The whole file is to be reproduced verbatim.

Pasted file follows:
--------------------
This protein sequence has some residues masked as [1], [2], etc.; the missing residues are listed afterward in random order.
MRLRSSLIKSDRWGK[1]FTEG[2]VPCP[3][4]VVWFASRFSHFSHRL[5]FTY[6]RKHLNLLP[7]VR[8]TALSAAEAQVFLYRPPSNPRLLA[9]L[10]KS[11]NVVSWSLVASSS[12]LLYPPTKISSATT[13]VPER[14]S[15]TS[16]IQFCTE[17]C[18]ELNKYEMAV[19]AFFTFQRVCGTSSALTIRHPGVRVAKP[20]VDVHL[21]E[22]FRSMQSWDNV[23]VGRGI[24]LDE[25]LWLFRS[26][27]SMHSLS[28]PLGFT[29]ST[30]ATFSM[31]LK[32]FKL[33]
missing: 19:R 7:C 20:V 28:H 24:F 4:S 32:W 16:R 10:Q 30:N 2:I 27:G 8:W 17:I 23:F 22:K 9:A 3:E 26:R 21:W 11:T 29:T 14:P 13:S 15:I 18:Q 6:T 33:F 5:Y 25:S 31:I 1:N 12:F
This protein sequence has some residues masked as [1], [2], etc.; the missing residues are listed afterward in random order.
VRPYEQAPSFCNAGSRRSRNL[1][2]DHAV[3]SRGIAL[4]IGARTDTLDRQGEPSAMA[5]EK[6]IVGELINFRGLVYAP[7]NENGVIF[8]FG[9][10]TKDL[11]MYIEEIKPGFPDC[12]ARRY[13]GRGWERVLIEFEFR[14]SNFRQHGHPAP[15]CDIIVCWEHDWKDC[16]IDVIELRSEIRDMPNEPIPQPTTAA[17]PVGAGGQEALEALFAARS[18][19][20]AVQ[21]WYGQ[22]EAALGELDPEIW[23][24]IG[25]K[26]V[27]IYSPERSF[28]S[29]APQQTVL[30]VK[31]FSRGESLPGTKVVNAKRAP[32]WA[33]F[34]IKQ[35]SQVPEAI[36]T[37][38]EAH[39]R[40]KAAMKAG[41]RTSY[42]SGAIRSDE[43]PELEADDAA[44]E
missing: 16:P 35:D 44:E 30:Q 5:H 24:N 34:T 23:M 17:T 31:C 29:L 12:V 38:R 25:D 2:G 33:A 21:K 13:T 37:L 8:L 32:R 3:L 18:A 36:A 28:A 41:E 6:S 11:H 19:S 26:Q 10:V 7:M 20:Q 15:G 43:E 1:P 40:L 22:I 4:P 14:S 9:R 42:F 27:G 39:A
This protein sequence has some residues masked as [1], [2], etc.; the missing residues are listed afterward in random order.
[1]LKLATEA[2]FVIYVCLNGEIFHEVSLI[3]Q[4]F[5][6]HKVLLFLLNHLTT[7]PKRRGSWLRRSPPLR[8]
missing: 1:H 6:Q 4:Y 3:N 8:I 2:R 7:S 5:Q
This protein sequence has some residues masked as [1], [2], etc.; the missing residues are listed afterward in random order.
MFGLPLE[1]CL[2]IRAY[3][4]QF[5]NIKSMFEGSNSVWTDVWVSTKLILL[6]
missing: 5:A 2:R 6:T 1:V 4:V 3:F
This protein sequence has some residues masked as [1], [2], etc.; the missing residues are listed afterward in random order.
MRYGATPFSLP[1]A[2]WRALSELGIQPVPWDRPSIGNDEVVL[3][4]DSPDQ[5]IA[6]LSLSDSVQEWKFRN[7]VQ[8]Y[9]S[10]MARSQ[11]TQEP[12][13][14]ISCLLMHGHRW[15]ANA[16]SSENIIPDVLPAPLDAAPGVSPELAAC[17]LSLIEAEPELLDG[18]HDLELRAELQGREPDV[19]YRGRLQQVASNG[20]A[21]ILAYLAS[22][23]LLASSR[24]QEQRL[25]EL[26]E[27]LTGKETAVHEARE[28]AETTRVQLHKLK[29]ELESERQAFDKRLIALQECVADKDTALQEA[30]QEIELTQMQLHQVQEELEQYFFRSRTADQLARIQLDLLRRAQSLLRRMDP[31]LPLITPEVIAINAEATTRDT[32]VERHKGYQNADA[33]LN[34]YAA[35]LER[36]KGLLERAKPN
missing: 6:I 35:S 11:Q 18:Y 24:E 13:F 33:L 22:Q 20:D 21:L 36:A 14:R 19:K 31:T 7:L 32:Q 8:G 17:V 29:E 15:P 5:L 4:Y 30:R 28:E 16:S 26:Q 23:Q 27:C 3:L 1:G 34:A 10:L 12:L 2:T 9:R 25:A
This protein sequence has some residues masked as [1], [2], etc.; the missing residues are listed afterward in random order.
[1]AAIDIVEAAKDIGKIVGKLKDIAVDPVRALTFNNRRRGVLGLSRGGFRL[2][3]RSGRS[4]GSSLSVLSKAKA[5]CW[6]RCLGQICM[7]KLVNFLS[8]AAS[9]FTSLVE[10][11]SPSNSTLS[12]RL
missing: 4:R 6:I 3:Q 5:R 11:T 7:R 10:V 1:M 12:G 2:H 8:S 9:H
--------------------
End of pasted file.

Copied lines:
This protein sequence has some residues masked as [1], [2], etc.; the missing residues are listed afterward in random order.
MRLRSSLIKSDRWGK[1]FTEG[2]VPCP[3][4]VVWFASRFSHFSHRL[5]FTY[6]RKHLNLLP[7]VR[8]TALSAAEAQVFLYRPPSNPRLLA[9]L[10]KS[11]NVVSWSLVASSS[12]LLYPPTKISSATT[13]VPER[14]S[15]TS[16]IQFCTE[17]C[18]ELNKYEMAV[19]AFFTFQRVCGTSSALTIRHPGVRVAKP[20]VDVHL[21]E[22]FRSMQSWDNV[23]VGRGI[24]LDE[25]LWLFRS[26][27]SMHSLS[28]PLGFT[29]ST[30]ATFSM[31]LK[32]FKL[33]
missing: 19:R 7:C 20:V 28:H 24:F 4:S 32:W 16:R 10:Q 30:N 2:I 27:G 8:W 17:I 23:F 22:K 9:A 3:E 26:R 21:W 11:T 29:T 14:P 13:S 15:I 18:Q 6:T 33:F 5:Y 25:S 31:I 1:N 12:F
This protein sequence has some residues masked as [1], [2], etc.; the missing residues are listed afterward in random order.
VRPYEQAPSFCNAGSRRSRNL[1][2]DHAV[3]SRGIAL[4]IGARTDTLDRQGEPSAMA[5]EK[6]IVGELINFRGLVYAP[7]NENGVIF[8]FG[9][10]TKDL[11]MYIEEIKPGFPDC[12]ARRY[13]GRGWERVLIEFEFR[14]SNFRQHGHPAP[15]CDIIVCWEHDWKDC[16]IDVIELRSEIRDMPNEPIPQPTTAA[17]PVGAGGQEALEALFAARS[18][19][20]AVQ[21]WYGQ[22]EAALGELDPEIW[23][24]IG[25]K[26]V[27]IYSPERSF[28]S[29]APQQTVL[30]VK[31]FSRGESLPGTKVVNAKRAP[32]WA[33]F[34]IKQ[35]SQVPEAI[36]T[37][38]EAH[39]R[40]KAAMKAG[41]RTSY[42]SGAIRSDE[43]PELEADDAA[44]E
missing: 16:P 35:D 44:E 30:Q 5:H 24:N 34:T 23:M 17:T 31:C 29:L 12:V 38:R 25:D 2:G 33:A 21:K 13:T 37:L 8:L 32:R 3:L 18:A 36:A 28:A 41:E 6:S 11:H 19:S 26:Q 10:V 7:M 20:Q 15:G 43:E 1:P 40:L 22:I 4:P 14:S 9:R 42:F 27:G 39:A
This protein sequence has some residues masked as [1], [2], etc.; the missing residues are listed afterward in random order.
[1]LKLATEA[2]FVIYVCLNGEIFHEVSLI[3]Q[4]F[5][6]HKVLLFLLNHLTT[7]PKRRGSWLRRSPPLR[8]
missing: 1:H 6:Q 4:Y 3:N 8:I 2:R 7:S 5:Q
This protein sequence has some residues masked as [1], [2], etc.; the missing residues are listed afterward in random order.
MFGLPLE[1]CL[2]IRAY[3][4]QF[5]NIKSMFEGSNSVWTDVWVSTKLILL[6]
missing: 5:A 2:R 6:T 1:V 4:V 3:F
This protein sequence has some residues masked as [1], [2], etc.; the missing residues are listed afterward in random order.
MRYGATPFSLP[1]A[2]WRALSELGIQPVPWDRPSIGNDEVVL[3][4]DSPDQ[5]IA[6]LSLSDSVQEWKFRN[7]VQ[8]Y[9]S[10]MARSQ[11]TQEP[12][13][14]ISCLLMHGHRW[15]ANA[16]SSENIIPDVLPAPLDAAPGVSPELAAC[17]LSLIEAEPELLDG[18]HDLELRAELQGREPDV[19]YRGRLQQVASNG[20]A[21]ILAYLAS[22][23]LLASSR[24]QEQRL[25]EL[26]E[27]LTGKETAVHEARE[28]AETTRVQLHKLK[29]ELESERQAFDKRLIALQECVADKDTALQEA[30]QEIELTQMQLHQVQEELEQYFFRSRTADQLARIQLDLLRRAQSLLRRMDP[31]LPLITPEVIAINAEATTRDT[32]VERHKGYQNADA[33]LN[34]YAA[35]LER[36]KGLLERAKPN
missing: 6:I 35:S 11:Q 18:Y 24:E 13:F 33:L 22:Q 20:D 21:L 36:A 14:R 19:K 31:T 7:L 32:Q 8:G 17:V 29:E 15:P 5:L 4:Y 30:R 28:E 16:S 26:Q 23:Q 27:C 3:L 1:G 34:A 10:L 12:L 2:T 9:R 25:A
This protein sequence has some residues masked as [1], [2], etc.; the missing residues are listed afterward in random order.
[1]AAIDIVEAAKDIGKIVGKLKDIAVDPVRALTFNNRRRGVLGLSRGGFRL[2][3]RSGRS[4]GSSLSVLSKAKA[5]CW[6]RCLGQICM[7]KLVNFLS[8]AAS[9]FTSLVE[10][11]SPSNSTLS[12]RL
missing: 4:R 6:I 3:Q 5:R 11:T 7:R 10:V 1:M 12:G 2:H 8:S 9:H